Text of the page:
Traveling on a Greyhound bus from San Francisco to Princeton at the end of the summer of 1948 to take up his appointment as a Member of the Institute, the twenty-four-­year-­old Dyson had an epiphany that would turn Feynman diagrams into the working language of particle physicists all over the world. Earlier, in June, Dyson had embarked on a ­four-­day ­road ­trip to Albuquerque with Feynman, whom he had met at Cornell the previous year. Then he spent five weeks at a summer school at the University of Michigan in Ann Arbor where Schwinger presented detailed lectures about his theory. Dyson had taken these opportunities to speak at length with both Feynman and Schwinger and, as the bus was making its way across Nebraska, Dyson began to fit Feynman’s pictures and Schwinger’s equations together. “Feynman and Schwinger were just looking at the same set of ideas from two different sides,” Dyson explains in his autobiographical book, Disturbing the Universe. “Putting their methods together, you would have a theory of quantum electrodynamics that combined the mathematical precision of Schwinger with the practical flexibility of Feynman.” Dyson combined these ideas with those of a Japanese physicist, Shinichiro Tomonaga, whose paper Hans Bethe had passed on to him at Cornell, to map out the seminal paper, “The Radiation Theories of Tomonaga, Schwinger and Feynman,” as the bus sped on through the Midwest. Published in the Physical Review in 1949, this work marked an epoch in physics.

While Feynman, Schwinger, and Tomonaga were awarded the Nobel Prize in Physics in 1965 for their contributions to developing an improved theory of quantum electrodynamics, it was Dyson who derived the rules and provided instructions about how the Feynman diagrams should be drawn and how they should be translated into their associated mathematical expressions. Moreover, he trained his peers to use the diagrams during the late 1940s and 1950s, turning the Institute into a hotbed of activity in this area. According to David Kaiser of the Massachusetts Institute of Technology, author of Drawing Theories Apart: The Dispersion of Feynman Diagrams in Postwar Physics, “Feynman diagrams spread throughout the U.S. by means of a postdoc cascade emanating from the Institute for Advanced Study.”

Feynman diagrams are powerful tools because they provide a transparent picture for particle interactions in ­space­time and a set of rules for calculating the scattering amplitudes describing these interactions that are completely consistent with the laws of quantum mechanics and special relativity. These rules allow any process involving particle scattering to be converted into a collection of diagrams representing all the ways the collision can take place. Each of these diagrams corresponds to a particular mathematical expression that can be evaluated. The exact description of the scattering process involves summing an infinite number of diagrams. But in quantum electrodynamics, a simplification occurs: because the electric charge is a small number, the more interactions a diagram involves the smaller the contribution it makes to the sum. Thus, to describe a process to a given accuracy, one only has to sum up a finite number of diagrams.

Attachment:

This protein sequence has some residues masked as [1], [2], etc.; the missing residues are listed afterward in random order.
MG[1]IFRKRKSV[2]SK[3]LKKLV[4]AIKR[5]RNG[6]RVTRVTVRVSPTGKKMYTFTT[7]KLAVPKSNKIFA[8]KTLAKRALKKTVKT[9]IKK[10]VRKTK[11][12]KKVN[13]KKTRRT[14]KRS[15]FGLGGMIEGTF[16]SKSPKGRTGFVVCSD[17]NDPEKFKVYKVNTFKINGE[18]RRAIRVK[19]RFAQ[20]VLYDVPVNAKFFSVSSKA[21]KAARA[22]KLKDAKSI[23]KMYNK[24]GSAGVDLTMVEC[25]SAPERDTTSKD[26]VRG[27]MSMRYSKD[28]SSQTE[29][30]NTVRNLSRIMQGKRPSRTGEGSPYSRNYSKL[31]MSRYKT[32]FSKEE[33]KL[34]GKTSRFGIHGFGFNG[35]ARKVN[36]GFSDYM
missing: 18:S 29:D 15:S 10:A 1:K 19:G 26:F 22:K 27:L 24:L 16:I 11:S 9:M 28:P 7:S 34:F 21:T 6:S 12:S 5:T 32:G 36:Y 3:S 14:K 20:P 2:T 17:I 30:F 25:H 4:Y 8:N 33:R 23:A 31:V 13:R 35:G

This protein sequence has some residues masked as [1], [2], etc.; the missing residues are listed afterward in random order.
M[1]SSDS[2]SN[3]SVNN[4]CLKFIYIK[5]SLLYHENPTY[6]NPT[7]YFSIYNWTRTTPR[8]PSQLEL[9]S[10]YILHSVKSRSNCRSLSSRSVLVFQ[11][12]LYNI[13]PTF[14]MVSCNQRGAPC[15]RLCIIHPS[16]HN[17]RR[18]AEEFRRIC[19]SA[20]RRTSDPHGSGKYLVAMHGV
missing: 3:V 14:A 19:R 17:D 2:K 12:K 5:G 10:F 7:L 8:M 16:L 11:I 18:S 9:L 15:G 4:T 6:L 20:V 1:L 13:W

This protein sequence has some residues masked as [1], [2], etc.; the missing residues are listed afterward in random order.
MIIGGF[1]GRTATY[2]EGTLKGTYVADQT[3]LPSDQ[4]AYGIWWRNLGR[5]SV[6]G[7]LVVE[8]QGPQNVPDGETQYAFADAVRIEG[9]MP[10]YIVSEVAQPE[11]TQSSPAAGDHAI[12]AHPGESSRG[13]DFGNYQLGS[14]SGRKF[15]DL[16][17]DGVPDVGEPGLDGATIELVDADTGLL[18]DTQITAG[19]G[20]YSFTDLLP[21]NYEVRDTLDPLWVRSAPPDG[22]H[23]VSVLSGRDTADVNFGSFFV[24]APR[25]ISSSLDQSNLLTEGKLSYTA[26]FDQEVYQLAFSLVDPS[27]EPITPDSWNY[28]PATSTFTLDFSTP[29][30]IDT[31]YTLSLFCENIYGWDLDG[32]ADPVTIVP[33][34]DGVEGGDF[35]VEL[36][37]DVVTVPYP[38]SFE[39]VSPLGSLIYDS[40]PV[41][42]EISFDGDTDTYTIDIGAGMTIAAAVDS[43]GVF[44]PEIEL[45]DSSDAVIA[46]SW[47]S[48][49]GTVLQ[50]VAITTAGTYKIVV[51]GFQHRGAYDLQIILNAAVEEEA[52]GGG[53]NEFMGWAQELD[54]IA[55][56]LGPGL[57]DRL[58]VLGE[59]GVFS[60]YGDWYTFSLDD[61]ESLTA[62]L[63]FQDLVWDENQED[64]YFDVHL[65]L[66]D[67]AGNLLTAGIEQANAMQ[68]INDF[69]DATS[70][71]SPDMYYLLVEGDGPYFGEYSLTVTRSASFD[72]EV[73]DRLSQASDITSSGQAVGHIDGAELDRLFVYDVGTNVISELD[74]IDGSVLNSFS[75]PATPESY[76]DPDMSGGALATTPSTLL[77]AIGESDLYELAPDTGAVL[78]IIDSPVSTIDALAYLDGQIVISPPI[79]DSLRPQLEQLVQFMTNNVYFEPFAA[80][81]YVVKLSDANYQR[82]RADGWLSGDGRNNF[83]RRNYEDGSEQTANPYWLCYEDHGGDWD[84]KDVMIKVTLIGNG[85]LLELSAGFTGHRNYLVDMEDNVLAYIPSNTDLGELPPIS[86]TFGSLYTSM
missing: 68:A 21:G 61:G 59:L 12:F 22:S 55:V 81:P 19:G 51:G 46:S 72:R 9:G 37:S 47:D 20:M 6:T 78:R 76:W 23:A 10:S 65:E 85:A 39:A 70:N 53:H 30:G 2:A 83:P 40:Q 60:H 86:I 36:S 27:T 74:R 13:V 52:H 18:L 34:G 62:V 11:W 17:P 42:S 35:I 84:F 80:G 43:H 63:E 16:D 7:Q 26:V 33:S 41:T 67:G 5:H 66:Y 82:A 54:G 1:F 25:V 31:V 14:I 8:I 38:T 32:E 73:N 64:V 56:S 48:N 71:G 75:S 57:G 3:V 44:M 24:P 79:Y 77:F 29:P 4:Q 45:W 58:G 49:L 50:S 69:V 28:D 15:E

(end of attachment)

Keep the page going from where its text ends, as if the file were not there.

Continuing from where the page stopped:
Courtesy of the Institute for Advanced Study Archives
This excerpt is from a letter written to J. Robert Oppenheimer by Freeman Dyson shortly after his arrival at the Institute in 1948. Oppenheimer initially expressed deep resistance to Dyson’s work on quantum electrodynamics, which drew on the ideas of Richard Feynman, Julian Schwinger, and Shinichiro Tomonaga. Oppenheimer eventually conceded his position with a small piece of paper left in Dyson’s mailbox with the handwritten words, “Nolo contendere. R.O.”

“Freeman was the person who realized that once you force the quantum mechanical answer to look like it is consistent with the laws of special relativity, then it is very natural to do the calculations in terms of Feynman diagrams,” says Nima ­Arkani-­Hamed, Professor in the School of Natural Sciences. “Almost nobody thinks about Feynman diagrams the way Feynman originally arrived at them. You open up any textbook and the derivation of these things uses this very beautiful, profound set of insights that Freeman came up with.”

By the 1980s and 1990s, Feynman diagrams were being used to calculate increasingly complicated processes. These included not only collisions of the familiar electrons and photons, governed by quantum electrodynamics, but also the interaction of particles such as quarks and gluons, which are the basic constituents of protons and neutrons, and are governed by the theory known as quantum chromodynamics. These calculations are essential to understanding and interpreting the physics probed at modern ­high-­energy particle accelerators. However, theorists found that using Feynman diagrams in this wider context led to an explosion in their number and complexity.